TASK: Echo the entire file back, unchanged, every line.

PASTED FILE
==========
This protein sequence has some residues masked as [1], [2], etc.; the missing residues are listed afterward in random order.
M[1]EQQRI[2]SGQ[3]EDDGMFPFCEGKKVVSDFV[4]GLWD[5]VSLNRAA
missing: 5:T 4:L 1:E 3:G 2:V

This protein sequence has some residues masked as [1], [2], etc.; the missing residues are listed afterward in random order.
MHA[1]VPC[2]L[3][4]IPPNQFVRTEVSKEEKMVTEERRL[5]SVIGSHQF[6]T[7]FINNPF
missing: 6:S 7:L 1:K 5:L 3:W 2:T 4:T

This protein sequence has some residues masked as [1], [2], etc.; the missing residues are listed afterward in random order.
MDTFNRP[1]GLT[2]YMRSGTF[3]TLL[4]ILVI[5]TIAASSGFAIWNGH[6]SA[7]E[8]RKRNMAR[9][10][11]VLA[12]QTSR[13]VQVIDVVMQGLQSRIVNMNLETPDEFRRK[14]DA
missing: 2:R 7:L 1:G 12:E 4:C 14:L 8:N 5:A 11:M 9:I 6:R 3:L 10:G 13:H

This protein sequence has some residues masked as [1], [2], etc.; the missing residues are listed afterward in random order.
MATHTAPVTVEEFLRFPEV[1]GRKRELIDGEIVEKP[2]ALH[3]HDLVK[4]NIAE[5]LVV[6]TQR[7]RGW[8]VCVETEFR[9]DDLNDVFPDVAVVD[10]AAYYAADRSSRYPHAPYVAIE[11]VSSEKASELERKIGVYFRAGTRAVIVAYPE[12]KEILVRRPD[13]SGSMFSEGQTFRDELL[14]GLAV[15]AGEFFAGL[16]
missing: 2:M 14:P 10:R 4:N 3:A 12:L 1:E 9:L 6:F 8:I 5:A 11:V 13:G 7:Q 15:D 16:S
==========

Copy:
This protein sequence has some residues masked as [1], [2], etc.; the missing residues are listed afterward in random order.
M[1]EQQRI[2]SGQ[3]EDDGMFPFCEGKKVVSDFV[4]GLWD[5]VSLNRAA
missing: 5:T 4:L 1:E 3:G 2:V

This protein sequence has some residues masked as [1], [2], etc.; the missing residues are listed afterward in random order.
MHA[1]VPC[2]L[3][4]IPPNQFVRTEVSKEEKMVTEERRL[5]SVIGSHQF[6]T[7]FINNPF
missing: 6:S 7:L 1:K 5:L 3:W 2:T 4:T

This protein sequence has some residues masked as [1], [2], etc.; the missing residues are listed afterward in random order.
MDTFNRP[1]GLT[2]YMRSGTF[3]TLL[4]ILVI[5]TIAASSGFAIWNGH[6]SA[7]E[8]RKRNMAR[9][10][11]VLA[12]QTSR[13]VQVIDVVMQGLQSRIVNMNLETPDEFRRK[14]DA
missing: 2:R 7:L 1:G 12:E 4:C 14:L 8:N 5:A 11:M 9:I 6:R 3:L 10:G 13:H

This protein sequence has some residues masked as [1], [2], etc.; the missing residues are listed afterward in random order.
MATHTAPVTVEEFLRFPEV[1]GRKRELIDGEIVEKP[2]ALH[3]HDLVK[4]NIAE[5]LVV[6]TQR[7]RGW[8]VCVETEFR[9]DDLNDVFPDVAVVD[10]AAYYAADRSSRYPHAPYVAIE[11]VSSEKASELERKIGVYFRAGTRAVIVAYPE[12]KEILVRRPD[13]SGSMFSEGQTFRDELL[14]GLAV[15]AGEFFAGL[16]
missing: 2:M 14:P 10:R 4:N 3:A 12:L 1:E 9:L 6:F 8:I 5:A 11:V 13:G 7:Q 15:D 16:S